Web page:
Thursday, December 07, 2006

Full Moon over Champsecret

Not a mirror of anyone’s mind:

Round moon and two great circles of light

Like halos, you said? No, fuck off.

A target waiting to hit a buddha.


Blogger oxeye said...

mike - i wasn't able to say it before, but i thank you for your efforts here. i rarely go a day without thinking of you. you impressed me with your sincerity.

Friday, December 08, 2006  
Blogger Mike Cross said...

Thank you, Oxeye.

Sincerity originally means the absence of something. But in trying to be sincere we always seem to introduce something, and therein lies a great difficulty in this Work of pursuing the truth.

Even though the striving itself seems to be the cause of so much trouble, I won't stop striving. I won't be discouraged by my thousands upon thousands of missings of the target. Believing that Gautama Buddha’s enlightenment took place as a real event, I hope I never lose the will to keep on aiming for that target. I hope I never lose the will to keep on doing this Work of truth pursuing.

On Tuesday night around midnight, my wife and I witnessed something remarkable, the like of which neither of us had seen before: the full moon surrounded by two great circles of light radiating out from it. The scene seemed to be calling to me to make some kind of response -- some kind of insight? -- I didn’t know exactly what.

Then during Zazen yesterday morning (Thursday) the intuition came to me that, of course, I was already making, there and then, the truest, most sincere response to the moon that I could make. True sincerity is there in our everyday enjoyment of Zazen, first thing every morning. Not necessarily in a special celebration, or a superlative action, or a brilliant piece of creative art or anything like that.

By setting up sincerity as a target, I am bound to miss it. But sometimes in striving for sincerity, and, in the very moment of striving, forgetting about sincerity, the target seems to hit me. When that happens it isn’t that I have hit the target of enlightenment. But it may be that the enlightenment which is the original state of the world, for a moment, has caught me.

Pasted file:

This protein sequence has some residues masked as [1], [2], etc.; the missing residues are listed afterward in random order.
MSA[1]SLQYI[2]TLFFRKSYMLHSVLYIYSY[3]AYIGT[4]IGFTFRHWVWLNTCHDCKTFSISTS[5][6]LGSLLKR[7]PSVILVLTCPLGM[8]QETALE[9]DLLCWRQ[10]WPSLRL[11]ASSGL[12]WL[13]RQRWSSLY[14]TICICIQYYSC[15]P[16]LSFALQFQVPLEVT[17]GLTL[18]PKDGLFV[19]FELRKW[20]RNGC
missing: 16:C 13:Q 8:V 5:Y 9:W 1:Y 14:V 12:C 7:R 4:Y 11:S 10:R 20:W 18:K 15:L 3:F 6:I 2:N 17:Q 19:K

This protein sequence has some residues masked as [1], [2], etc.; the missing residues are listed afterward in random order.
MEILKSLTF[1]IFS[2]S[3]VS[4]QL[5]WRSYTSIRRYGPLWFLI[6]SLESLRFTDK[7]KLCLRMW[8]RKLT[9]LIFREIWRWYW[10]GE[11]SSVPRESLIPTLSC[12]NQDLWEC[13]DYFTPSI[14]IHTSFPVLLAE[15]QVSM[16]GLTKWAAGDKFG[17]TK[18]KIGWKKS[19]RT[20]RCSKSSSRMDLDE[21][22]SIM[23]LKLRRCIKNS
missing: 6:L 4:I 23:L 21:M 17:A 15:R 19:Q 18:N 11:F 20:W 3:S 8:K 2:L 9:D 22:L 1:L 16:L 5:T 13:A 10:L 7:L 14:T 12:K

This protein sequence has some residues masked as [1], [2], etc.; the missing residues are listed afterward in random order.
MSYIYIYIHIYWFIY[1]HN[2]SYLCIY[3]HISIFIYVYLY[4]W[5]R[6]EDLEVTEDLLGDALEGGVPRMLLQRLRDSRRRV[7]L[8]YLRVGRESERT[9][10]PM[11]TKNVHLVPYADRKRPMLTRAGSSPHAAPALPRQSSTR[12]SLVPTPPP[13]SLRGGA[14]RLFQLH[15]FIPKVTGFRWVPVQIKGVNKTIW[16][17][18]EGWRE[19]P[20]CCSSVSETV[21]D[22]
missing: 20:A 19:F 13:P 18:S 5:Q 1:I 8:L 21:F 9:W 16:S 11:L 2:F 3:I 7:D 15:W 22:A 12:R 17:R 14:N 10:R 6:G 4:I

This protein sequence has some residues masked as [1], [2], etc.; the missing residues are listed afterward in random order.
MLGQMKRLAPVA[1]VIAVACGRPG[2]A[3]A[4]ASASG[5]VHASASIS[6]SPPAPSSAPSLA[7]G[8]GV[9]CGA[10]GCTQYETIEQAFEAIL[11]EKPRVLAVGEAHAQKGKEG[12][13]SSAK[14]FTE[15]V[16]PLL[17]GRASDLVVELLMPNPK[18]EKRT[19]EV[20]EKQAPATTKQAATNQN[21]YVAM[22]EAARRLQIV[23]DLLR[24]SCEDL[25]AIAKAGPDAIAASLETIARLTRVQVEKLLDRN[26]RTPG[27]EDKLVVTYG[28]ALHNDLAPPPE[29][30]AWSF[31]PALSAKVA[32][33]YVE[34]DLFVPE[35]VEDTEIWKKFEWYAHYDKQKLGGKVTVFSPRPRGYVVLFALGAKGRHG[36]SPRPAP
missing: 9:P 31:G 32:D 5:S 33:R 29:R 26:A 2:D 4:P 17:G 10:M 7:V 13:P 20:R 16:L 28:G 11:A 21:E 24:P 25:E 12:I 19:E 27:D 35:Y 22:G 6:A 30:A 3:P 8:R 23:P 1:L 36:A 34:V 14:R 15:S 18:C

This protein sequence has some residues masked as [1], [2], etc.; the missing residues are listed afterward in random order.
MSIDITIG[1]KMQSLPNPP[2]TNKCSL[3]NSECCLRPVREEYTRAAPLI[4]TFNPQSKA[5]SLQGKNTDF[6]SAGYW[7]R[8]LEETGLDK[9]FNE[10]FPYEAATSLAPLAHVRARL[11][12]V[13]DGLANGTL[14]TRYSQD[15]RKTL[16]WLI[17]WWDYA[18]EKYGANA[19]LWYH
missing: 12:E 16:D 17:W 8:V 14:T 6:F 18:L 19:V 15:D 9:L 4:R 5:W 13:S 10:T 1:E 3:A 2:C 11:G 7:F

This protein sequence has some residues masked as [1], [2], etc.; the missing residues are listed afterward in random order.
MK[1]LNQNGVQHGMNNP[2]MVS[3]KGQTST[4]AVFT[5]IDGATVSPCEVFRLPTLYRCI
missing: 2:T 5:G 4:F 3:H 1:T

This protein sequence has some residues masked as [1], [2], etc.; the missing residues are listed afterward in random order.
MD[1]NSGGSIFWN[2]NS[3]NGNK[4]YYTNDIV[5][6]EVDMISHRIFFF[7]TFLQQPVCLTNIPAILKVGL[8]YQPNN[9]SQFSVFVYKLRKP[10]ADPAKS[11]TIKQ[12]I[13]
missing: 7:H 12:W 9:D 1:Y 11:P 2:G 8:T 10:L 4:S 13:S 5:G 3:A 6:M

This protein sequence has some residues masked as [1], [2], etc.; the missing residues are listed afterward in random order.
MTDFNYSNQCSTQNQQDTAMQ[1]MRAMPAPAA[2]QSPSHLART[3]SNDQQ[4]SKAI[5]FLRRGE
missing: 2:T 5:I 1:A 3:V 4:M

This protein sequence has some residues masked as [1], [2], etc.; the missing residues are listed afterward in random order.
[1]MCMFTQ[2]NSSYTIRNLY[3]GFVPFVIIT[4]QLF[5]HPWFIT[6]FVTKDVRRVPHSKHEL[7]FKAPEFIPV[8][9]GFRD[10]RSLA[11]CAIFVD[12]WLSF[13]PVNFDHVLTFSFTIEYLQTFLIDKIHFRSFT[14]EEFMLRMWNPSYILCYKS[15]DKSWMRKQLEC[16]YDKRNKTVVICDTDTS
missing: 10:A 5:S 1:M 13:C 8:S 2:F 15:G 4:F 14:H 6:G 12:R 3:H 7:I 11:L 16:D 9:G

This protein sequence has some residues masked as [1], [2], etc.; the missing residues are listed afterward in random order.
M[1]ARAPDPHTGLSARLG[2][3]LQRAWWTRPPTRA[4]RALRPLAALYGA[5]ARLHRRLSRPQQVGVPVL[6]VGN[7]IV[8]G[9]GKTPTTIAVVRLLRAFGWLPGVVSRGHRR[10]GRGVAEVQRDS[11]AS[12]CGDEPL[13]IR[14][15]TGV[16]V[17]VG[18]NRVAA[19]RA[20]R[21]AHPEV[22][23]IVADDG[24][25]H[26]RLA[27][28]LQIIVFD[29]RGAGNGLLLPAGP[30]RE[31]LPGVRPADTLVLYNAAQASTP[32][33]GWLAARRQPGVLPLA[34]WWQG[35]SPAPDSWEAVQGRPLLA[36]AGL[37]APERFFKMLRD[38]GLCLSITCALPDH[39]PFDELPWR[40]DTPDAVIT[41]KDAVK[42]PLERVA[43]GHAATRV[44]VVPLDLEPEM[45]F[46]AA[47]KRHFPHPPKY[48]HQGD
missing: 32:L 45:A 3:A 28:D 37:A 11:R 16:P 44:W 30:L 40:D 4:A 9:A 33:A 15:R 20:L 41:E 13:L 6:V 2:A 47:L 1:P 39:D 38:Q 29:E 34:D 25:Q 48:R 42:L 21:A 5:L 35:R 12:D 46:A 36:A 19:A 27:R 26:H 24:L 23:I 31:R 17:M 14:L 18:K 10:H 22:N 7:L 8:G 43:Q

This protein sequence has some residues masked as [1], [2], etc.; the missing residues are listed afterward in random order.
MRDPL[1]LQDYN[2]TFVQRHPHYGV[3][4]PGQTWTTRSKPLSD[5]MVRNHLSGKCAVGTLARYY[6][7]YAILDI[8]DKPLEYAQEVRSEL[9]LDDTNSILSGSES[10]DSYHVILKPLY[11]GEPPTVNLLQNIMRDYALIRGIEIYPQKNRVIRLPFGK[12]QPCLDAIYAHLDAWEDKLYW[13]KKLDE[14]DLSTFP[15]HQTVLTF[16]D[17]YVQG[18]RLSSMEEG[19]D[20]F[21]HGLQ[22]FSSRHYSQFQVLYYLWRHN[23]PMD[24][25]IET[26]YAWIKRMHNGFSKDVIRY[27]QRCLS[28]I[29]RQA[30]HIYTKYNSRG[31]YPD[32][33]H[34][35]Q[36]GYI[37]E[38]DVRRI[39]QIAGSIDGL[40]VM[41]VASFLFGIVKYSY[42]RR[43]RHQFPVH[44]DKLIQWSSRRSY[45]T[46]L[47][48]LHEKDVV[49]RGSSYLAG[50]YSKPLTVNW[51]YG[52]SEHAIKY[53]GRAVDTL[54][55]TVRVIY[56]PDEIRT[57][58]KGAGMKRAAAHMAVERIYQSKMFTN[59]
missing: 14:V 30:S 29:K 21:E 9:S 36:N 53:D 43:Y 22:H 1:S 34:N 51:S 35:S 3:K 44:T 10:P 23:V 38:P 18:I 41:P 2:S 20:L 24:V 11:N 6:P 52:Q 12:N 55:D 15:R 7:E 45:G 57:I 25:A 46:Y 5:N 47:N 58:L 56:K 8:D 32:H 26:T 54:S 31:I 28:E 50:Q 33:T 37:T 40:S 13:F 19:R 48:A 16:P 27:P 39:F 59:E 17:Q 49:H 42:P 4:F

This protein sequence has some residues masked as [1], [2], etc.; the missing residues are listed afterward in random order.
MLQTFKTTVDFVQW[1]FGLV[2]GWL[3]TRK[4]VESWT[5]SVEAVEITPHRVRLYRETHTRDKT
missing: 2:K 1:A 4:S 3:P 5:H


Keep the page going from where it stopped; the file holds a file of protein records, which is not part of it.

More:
The Alexander teacher Marjory Barlow used to say “You are all perfect, except for what you do.”

Yesterday I received an email from Nishijima Roshi in which, even though the purpose of the email seemed to be to scold me, I felt his really great sincerity. Even at the age of 87, he is still striving to teach me the true meaning of sincerity, which he calls "balance of the autonomic nervous system."

In my life I have been privileged to practice under and with several great people who have guided and helped me along the path of sincerity.

Gudo Nishijima has been foremost among them.

Another big stout fellow (to borrow a phrase that Master Dogen used -- DAI JO BU) is David Essoyan, who was my mentor at the Yoyogi karate dojo from January 1982 and who first shaved my head in the summer of 1986. As you can see from his comment to the previous post, 25 years on, David is still keeping his beady eye on me.

Another big stout fellow is Marjory Barlow, FM Alexander’s niece. I had a long series of lessons from Marjory from 1997 onwards. One of her teaching phrases which I treasure is that “If you really do this work, it keeps you humble.”

In other words, when I am not humble, when I am not sincere, when my efforts manifest not the absence of anything but rather the lingering presence of something, it simply means that I am not really doing the Work.

We arrived back in England from France this afternoon. An hour ago we received a phone-call letting us know that Marjory passed away. On Tuesday December 5th.

I won’t be attending the funeral. There is only one way I would like to show my respects for Marjory, and that is by endeavoring to do the Work, even if only for one moment, in the way she did it, with true sincerity, with true humility.

This post goes nowhere near to doing Marjory justice. But from tomorrow morning, I shall try again, and not necessarily in words.

Friday, December 08, 2006  

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